Archive | February, 2013

Chatting with James – Two

28 Feb

Despite Dockline Tram being hard work from a business point of view, Operations Manager, James Duncan, is an unflagging optimist.  “We are still hoping to be extended to the Voyager Maritime Museum within two years.  Plans have been put forward to then proceed further along Quay Street to the wharf where the cruise ships arrive.  We would then be on doorstep of the tourist heart of downtown Auckland.  The trams would be the most convenient link with Wynyard Quarter giving us a real reason to operate.

Another possibility would be to provide a morning shuttle service to Karanga Plaza for the ASB employees.  A special fare could apply.  James is confident the two veteran trams would handle the task.  2500 employees are expected at the ASB when it opens mid-2013.

“The long-term Auckland plan is to have a modern light rail system going to Saint Heliers.  It should go ahead owing to Aucklanders increasingly using public transport.  They’re fed up with gridlock.  Light rail vehicles are able to carry more people, are predictable and can offer a frequent schedule.  I have ridden on light rail systems in Britain and mainland Europe.  They have all proved their worth, ’’ says James.  In the meantime he hopes the Dockline Tram extension across the Viaduct Basin can be agreed to soon.  So many opportunities are at stake.

Dockline has struck a good deal with the Railway Enthusiasts’ Society to promote Thomas Days at the Glenbrook Vintage Railway.  The trams carry appropriate Thomas advertising.

Thomas day (1024x829) (2)

“Another worthy agreement is with MOTAT for the museum to sub contract a couple of our tram drives for busy days.  We have had no problems when our paid staff work alongside MOTAT volunteers.

“We are also negotiating with Wynyard Quarter restaurants to offer a pre-dinner tram rides with drinks and canapés.

“At present, weekends are the busier days.  Families turn up to the popular childrens’ playground.  The children typically demand a tram ride before they go home.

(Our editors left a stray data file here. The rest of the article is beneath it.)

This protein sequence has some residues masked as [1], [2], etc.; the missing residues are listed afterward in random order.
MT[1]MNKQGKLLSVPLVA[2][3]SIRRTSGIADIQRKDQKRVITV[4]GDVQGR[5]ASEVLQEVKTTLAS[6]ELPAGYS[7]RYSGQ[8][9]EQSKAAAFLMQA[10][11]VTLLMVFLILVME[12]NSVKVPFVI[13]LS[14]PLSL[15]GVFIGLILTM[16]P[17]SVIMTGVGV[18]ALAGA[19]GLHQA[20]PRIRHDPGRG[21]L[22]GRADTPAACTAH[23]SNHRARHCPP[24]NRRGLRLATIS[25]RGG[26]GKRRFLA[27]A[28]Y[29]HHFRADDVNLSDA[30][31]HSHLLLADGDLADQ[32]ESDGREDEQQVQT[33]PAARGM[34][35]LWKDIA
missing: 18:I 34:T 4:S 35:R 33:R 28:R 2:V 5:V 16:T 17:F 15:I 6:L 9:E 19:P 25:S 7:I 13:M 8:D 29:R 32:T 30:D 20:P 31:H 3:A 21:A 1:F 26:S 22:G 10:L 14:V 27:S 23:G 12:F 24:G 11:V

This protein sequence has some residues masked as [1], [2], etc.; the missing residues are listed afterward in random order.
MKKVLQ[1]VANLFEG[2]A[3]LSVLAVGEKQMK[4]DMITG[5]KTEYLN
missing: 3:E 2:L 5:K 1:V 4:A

Wynyard Quarter progress
James says it’s a wonderful development with many activities including the Friday silo markets.  “Silo movies are also a big hit.  It’s like a drive-in. A recent screening of  ‘The Sound of Music’ attracted over 2000 people.  The sound quality and the image projected onto one of the silos were excellent.

He says the Daldy street redevelopment will be superb .  “It will look beautiful right outside our tram barn door.  In the meantime we are getting shaken by the machinery cleaning up the old oil depot.”

The Wynyard cafes etc are doing well with Rushworth and next door Gelato offering discounts to patrons presenting tram tickets.  “The new ASB will have a ground floor of retail shops.  We need novelty-type stores to complement the cafes and bars and to attract cruise ship passengers looking for something different.

“Our staff of five part-timers are just right for us at present.  It’s all working well.”

I spot James’s trammie uniform hanging neatly and ready for use.  He spends one day a week driving the trams to keep his hand in.
As on previous visits, I am impressed by the neatness of the tram barn.

Tram barn (1024x662) (2)

Chatting with James – One

27 Feb

He’s an interesting guy, James Duncan.  He walks in the present but his passions lie in the past – working with heritage tramcars and an old Wurlitzer theatre organ.  He is involved with trams at the Museum of Transport and Technology (MOTAT) and is Operations Manager of Dockline Tram trundling around the ever changing Wynyard Quarter.  His enthusiasm is contagious.  Of no surprise, one of Dockline Tram’s new products is the Roaring Twenties Tour.